Top positive review
8 people found this helpful
on 1 October 2012
I was keen to watch Fast Times at Ridgemont High, because whenever I read anything about a teen high school comedy, Fast Times is always referred to as the template to all the films that followed. Admittedly the genre itself isn't anything to write home about but, I was extremely curious what the mould that spawned oh so many awful cheap imitations would be like to watch, would it be any good? More to the point, why is it so fondly remembered by a certain subset of the movie going public who saw it when the film first arrived in 1982?
The first thing I noticed about fast times is how many now famous faces were in this film, it is truly amazing! The slew of current day icons include Sean Penn, Nicolas Cage (in a very minor blink and you'll miss him role) and Forest Whitaker
I was born the year after this film was released so I'm not that far removed from the culture of it but I can see how Fast Times at Ridgemont High is a product of its times, and so may seem hopelessly out of date to a newer generation raised on facebook and other attention deficit disorder producing media, but after seeing it now for the first time some 30 years after its release, the film is still surprisingly engaging and often pretty funny, if undeniably somewhat dated.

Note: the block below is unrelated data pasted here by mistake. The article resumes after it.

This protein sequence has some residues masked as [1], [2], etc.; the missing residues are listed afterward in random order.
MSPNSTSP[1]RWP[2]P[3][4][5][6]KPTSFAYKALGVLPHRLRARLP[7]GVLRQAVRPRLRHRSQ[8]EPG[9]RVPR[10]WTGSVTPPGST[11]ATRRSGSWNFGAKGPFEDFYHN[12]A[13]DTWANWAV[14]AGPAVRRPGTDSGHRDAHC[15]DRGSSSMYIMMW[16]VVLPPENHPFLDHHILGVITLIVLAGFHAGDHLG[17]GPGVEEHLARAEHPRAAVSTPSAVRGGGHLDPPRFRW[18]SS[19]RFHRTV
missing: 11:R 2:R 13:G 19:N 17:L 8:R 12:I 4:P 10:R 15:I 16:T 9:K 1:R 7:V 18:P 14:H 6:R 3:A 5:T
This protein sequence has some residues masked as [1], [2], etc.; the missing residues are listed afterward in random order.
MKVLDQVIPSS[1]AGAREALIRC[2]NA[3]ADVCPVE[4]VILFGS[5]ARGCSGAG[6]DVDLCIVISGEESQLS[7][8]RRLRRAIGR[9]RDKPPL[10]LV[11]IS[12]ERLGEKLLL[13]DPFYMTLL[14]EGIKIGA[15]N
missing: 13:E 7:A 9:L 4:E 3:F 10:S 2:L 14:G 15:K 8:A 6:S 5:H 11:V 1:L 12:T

While Fast Times at Ridgemont High is very segmented and anecdotal, the anecdotes themselves are filled with little character moments which are fascinating, compelling, and most importantly, emotional. Even the stoned out lunacy of Sean Penn's character, Spicoli is oddly truthful in its own way, and Penn's completely amazing performance simply knocks it out of the park with the tiniest moments of insight behind the completely believably intoxicated eyes.
For a comedy the film has a rather serious subtext as the characters of the film find themselves on the cusp of adulthood without all of the necessary tools to effectively make the transition.
The director also deserves major kudos, aided and abetted by a keen cast, many of whom, I imagine, were just beginning their professional careers, the film is able to move swiftly along at a somewhat manic pace that is always stays more or less under control.
Unlike some other films of the time, Fast Times at Ridgemont High has aged surprisingly well. Saturated with some fantastic performances by a group of young people who would go on to pretty much define acting for a whole generation, with some equally strong direction, this is a film with obviously modest ambitions that has transcended it's modesty and is somehow surprisingly refined and actually rather profound at times.